Insights January 2012

The "Efficiency Dividend” and the Changing Face of Ontario Healthcare

Tom Closson


Recently, the Canadian Institute of Health Information (CIHI) released their 2010 National Health Expenditure Report. To access the report, click here. CIHI tracks health care spending by each source of finance in the National Health Expenditure Database (NHEX).

This publication includes updated expenditure data by source of funds (sector) and use of funds (category) at the provincial/territorial level and for Canada. It also contains an overview with discussion on the trends of health care spending in Canada. International comparisons such as health spending to GDP ratio are also included, in addition to a comprehensive set of data tables and methodological notes.

Some highlights of the report include:

  • National health expenditure;
  • An overview of health expenditure trends from 1975-2010, including 2008 figures which are now considered to be “actual” rather than a forecast, and an outlook for 2009 and 2010;
  • An update of provincial/territorial government health expenditure by age and sex, including four years of expenditure data;
  • Updated data tables; and
  • International comparisons.

The focus on health care expenditures includes data for total health, hospitals, physicians, drugs, other institutions (including nursing homes), other health (including home care), and a summary of where the money has gone.

The Ontario health care system is notably one of the most efficient in Canada, with hospitals traditionally occupying a prominent place in health care provision. The report highlights that in 2008, Canadians spent $49.4 billion on hospitals, accounting for 28.7% of total health expenditure. Hospital spending is forecast to be $52.1 billion in 2009 and $55.3 billion in 2010, accounting for 28.6% and 28.9%, respectively.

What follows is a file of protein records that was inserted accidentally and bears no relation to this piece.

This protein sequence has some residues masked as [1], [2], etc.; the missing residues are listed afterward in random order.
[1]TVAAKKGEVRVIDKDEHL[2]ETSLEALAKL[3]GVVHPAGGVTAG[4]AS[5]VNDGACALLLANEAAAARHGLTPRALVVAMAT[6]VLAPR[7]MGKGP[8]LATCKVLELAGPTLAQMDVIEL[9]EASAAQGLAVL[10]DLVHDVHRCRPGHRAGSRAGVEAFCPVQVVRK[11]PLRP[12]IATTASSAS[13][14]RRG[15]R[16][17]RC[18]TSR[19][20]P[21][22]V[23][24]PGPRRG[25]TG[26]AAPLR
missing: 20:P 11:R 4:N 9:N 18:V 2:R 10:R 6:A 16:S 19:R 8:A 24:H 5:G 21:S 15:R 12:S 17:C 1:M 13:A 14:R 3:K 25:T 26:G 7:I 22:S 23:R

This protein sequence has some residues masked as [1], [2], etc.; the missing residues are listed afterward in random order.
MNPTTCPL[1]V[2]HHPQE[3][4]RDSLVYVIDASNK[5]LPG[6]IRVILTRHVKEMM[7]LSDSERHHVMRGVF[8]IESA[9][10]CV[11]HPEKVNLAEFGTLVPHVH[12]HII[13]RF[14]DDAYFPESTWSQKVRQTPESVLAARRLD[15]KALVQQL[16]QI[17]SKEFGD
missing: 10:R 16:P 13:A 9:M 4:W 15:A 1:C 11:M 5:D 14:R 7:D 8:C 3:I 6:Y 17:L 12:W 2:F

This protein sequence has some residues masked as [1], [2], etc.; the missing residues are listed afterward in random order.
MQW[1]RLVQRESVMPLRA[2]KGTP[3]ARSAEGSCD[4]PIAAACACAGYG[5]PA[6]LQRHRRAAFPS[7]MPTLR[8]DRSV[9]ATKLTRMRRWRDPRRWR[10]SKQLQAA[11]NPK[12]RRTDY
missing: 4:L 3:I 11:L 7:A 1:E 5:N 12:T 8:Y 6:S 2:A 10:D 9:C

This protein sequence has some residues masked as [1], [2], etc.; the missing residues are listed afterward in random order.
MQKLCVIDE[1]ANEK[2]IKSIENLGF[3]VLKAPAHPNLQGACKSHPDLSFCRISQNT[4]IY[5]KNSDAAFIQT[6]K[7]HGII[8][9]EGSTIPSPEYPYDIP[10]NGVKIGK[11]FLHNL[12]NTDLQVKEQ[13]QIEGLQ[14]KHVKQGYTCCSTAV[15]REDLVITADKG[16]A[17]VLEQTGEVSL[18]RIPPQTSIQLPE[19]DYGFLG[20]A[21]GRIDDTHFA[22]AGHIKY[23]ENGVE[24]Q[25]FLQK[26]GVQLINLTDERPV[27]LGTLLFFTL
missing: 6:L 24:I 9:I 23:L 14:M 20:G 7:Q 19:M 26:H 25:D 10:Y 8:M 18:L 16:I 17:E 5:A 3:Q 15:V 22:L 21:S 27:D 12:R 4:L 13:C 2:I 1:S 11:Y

Ontario’s hospitals are also some of the most efficient in Canada. The Ontario government spends $1,291 per capita on hospitals. This year, the “efficiency dividend” created by Ontario’s hospitals – the difference between what Ontario spends per capita on hospitals versus what is spent in other provinces totals to $3.5 billion which is approximately 17% less per capita than is spent in other provinces.

By comparison, Ontario would need to spend an additional $631 per capita to match Alberta’s per capita hospital expenditure level. With over 13 million people in Ontario, this would translate into an increase in hospital expenditure of $8.3 billion to an overall level of $25.3 billion. This would require a 49% increase in the projected 2010 level of provincial government hospital expenditure.

The Ontario Hospital Association has compiled a slide deck with information that pertains to provincial government spending comparisons only. To access the slide deck, click here. I encourage you all to view the slides, read this report and visit for further technical details.



From an entry in The Tom Closson Blog - Ontario Hospital Association, 17-Nov-2010


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